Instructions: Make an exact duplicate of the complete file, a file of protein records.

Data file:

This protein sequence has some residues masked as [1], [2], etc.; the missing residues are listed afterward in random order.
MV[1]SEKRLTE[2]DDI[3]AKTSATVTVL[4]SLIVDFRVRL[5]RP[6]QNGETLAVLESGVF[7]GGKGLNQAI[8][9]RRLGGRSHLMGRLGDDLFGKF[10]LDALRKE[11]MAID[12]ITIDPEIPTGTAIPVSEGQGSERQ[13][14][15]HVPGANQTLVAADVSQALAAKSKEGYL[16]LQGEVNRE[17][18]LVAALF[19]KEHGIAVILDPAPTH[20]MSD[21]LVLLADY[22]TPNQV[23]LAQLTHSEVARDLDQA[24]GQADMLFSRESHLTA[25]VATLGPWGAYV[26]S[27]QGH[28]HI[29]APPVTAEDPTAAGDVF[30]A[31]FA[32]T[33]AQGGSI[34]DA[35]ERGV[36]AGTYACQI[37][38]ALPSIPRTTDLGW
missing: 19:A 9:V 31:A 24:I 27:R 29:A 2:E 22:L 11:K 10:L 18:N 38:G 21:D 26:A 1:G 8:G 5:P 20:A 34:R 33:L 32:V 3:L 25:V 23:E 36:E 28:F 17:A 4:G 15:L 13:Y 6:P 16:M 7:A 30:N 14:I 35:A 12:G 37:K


This protein sequence has some residues masked as [1], [2], etc.; the missing residues are listed afterward in random order.
MV[1]SEKRLTE[2]DDI[3]AKTSATVTVL[4]SLIVDFRVRL[5]RP[6]QNGETLAVLESGVF[7]GGKGLNQAI[8][9]RRLGGRSHLMGRLGDDLFGKF[10]LDALRKE[11]MAID[12]ITIDPEIPTGTAIPVSEGQGSERQ[13][14][15]HVPGANQTLVAADVSQALAAKSKEGYL[16]LQGEVNRE[17][18]LVAALF[19]KEHGIAVILDPAPTH[20]MSD[21]LVLLADY[22]TPNQV[23]LAQLTHSEVARDLDQA[24]GQADMLFSRESHLTA[25]VATLGPWGAYV[26]S[27]QGH[28]HI[29]APPVTAEDPTAAGDVF[30]A[31]FA[32]T[33]AQGGSI[34]DA[35]ERGV[36]AGTYACQI[37][38]ALPSIPRTTDLGW
missing: 19:A 9:V 31:A 24:I 27:R 29:A 2:E 22:L 11:K 10:L 18:N 38:G 21:D 26:A 1:G 8:G 5:P 20:A 34:R 33:L 32:V 3:L 25:V 23:E 36:E 28:F 17:A 4:G 15:L 13:Y 6:P 16:M 7:A 30:N 14:I 35:A 12:G 37:K